Wolfe, M.D., Litt.D. The fact that the only existing "histories" of Roxbury township and Morris county contain no mention of the peculiar people who were certainly the earliest white settlers within the. The courageous spirit of the Rogerenes endures, however, in many of the most admirable characteristics of contemporary American life.

A selective bibliography of writings about the Rogerenes includes: Bolles, J. R., and Anna Bolles Williams. The Rogerenes: Some Hitherto Unpublished Annals Belonging to the Colonial History of Connecticut. Boston. The Rogerenes (also known as the Rogerens Quakers or Rogerines) were a religious sect founded in by John Rogers (–) in New London, Connecticut.

Rogers was imprisoned and spent some years there. There are Rogerenes in Groton, Montville, Colchester, Lebanon and Saybrook. 1 How many more converts are at this date "scattered throughout New England" none could tell so well as John Bolles, who has travelled extensively over the country selling Rogerene books and expounding Rogerene doctrines.

But the solid nucleus of this Society is in the. The Rogerenes, as they were known, were disliked and misunderstood in their day. To the extent they were remembered at all, they remained. Rogerens, now transformed to Rogerenes, had gained general use.

Inhistorian Isaac Backus called them Rogerenes. Benjamin Trumbull followed suit inand John Barber, relying on Trumbull, used the term Rogerene in Although it is anachronistic, for clarity, they are called Rogerenes in this article.

Rogerene families had a lot. Find many great new & used options and get the best deals for The Rogerenes; Some Hitherto Unpublished Annals Belonging to the Colonial History of Connecticut by Anna B. Williams and John R. Bolles (, Hardcover) at the best online prices at eBay. Free shipping for many products.

Rogerenes. The Book of Religions — John Hayward. This is a sect calling themselves Seventh-Day Baptists, that arose in New England about the year John and James Rogers were their leaders. They were peculiar in their language, dress, and manners; they employed no physician, nor used any medicine: they paid no regard to the Christian.

John Rogers and the Rogerenes. 29 September eh. From Planters, Loyalists, or Rogerene Runaways?. Rowland’s Grandfather Joseph and Great Uncle John Rogers were the second and third sons respectively of James Rogers () who had come to New London in at the request of the colony’s Governor, John Winthrop Jr., to operate a flour mill.

The Rogerenes; some hitherto unpublished annals belonging to the colonial history of Connecticut. by John R. (John Rogers) Bolles,Anna Bolles Williams. Share your thoughts Complete your review. Tell readers what you thought by rating and reviewing this book.

Rate it * You Rated it *. COVID Resources. Reliable information about the coronavirus (COVID) is available from the World Health Organization (current situation, international travel).Numerous and frequently-updated resource results are available from this ’s WebJunction has pulled together information and resources to assist library staff as they consider how to handle coronavirus.

The Rogerenes; some hitherto unpublished annals belonging to the colonial history of Connecticut 1 edition By unknown author Go to the editions section to read or download ebooks. At an auction, I purchased a original edition of The Rogerenes: Some Hitherto Unpublished Annals Belonging to the Colonial History of Connecticut.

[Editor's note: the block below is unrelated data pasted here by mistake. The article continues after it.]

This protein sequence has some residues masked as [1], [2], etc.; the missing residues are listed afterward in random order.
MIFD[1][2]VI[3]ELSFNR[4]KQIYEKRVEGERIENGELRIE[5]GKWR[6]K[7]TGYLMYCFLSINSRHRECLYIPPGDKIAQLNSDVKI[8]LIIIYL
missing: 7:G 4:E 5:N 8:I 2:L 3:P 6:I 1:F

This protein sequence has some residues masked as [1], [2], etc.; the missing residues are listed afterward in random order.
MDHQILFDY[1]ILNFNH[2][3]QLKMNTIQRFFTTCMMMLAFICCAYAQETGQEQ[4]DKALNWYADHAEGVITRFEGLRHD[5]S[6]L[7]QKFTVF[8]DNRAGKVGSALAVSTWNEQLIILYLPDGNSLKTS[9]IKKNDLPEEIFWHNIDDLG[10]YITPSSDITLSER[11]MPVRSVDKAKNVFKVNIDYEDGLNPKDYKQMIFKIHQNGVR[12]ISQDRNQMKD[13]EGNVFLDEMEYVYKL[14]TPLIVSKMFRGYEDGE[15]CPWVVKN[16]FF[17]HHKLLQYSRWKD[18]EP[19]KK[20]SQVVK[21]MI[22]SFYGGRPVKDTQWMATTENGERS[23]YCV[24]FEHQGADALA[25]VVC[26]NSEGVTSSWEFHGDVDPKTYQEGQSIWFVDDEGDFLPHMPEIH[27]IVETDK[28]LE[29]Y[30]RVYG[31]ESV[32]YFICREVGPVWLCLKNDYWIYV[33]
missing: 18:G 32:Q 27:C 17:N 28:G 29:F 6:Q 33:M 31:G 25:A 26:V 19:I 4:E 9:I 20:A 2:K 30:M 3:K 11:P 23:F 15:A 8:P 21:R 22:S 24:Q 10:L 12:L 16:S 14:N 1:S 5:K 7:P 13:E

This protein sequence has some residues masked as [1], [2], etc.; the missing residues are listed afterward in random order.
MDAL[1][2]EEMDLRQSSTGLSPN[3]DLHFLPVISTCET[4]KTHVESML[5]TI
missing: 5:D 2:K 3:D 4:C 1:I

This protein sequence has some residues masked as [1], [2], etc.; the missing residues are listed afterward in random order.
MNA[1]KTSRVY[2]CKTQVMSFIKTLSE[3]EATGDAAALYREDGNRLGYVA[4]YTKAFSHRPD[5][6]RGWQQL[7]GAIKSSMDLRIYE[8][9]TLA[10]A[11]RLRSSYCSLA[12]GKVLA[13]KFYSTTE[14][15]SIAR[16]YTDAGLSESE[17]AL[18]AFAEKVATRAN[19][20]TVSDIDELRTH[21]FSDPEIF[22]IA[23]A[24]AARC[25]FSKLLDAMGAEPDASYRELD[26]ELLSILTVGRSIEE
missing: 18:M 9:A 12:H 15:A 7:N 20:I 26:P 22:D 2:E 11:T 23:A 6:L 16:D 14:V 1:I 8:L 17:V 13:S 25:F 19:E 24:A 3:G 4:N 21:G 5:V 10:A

The book has an inscription from Joshua A Bolles to his son J. Kenneth Bolles dated Sept 25th, The book also has a photograph of a deed dated tucked in the book. The article critiques the writings of John Rogers, founder of the dissenting religious sect the Rogerenes of New London, Connecticut, from to It examines Rogerene doctrine, including the belief that the Congregational Sabbath was idolatrous.

Burdick History. The Burdick family has a long and distinguished history. Much of what is known of the family comes from a remarkable book entitled "The Descendants of Robert Burdick of Rhode Island" that was compiled by Nellie Willard Johnson and published in The antecedents and descendants of Noah Whipple: of the Rogerene community at Quakertown, Connecticut Clara Hammond McGuigan J.

Kingsbury, - Reference - pages. Rogerenes initially held to a Seventh Day Sabbath, but over the years began to regard each day as equally holy. Their disdain for Sunday worship often brought them into sharp conflict with their neighbors.

Increasingly they adopted a Pacifist stance, including war tax resistance, which further brought them the ridicule of the larger community. Based on the word of Scripture alone the Rogerenes risked everything in the name of their beliefs, including their freedom.

Come join us to learn more from Prof. Susan Lim, author of Sola Scriptura and Secularism: John Rogers and the Rogerenes in Colonial New London -now available from The Connecticut ers: Bolton bibliography, and jottings of book-lore; with notes on local authors and printers ().

Books in Total. This DVD Contains the most comprehensive collection of Rare & Old Books on. Hubbard's right hand record and newspaper directory ().Seller Rating: % positive.

Mormon religious belief has long been a mystery to outsiders, either dismissed as anomalous to the American religious tradition or extolled as the most genuine creation of the American imagination. The Refiner's Fire presents a new and comprehensive understanding of the roots of Mormon religion, whose theology promises the faithful that they will become "gods" through the restoration of.jstor Connect to database A searchable, digitized archive -- from the first date of publication to the last three to five years -- of major scholarly journals in many academic fields.Thomas Rogers, was a signer of "The Mayflower Compact" that arrived in Plymouth in That the descendants of Thomas Rogers shall keep his memory alive so that he may have his rightful place in the history of America with the other Pilgrims who came to this country on the Mayflower.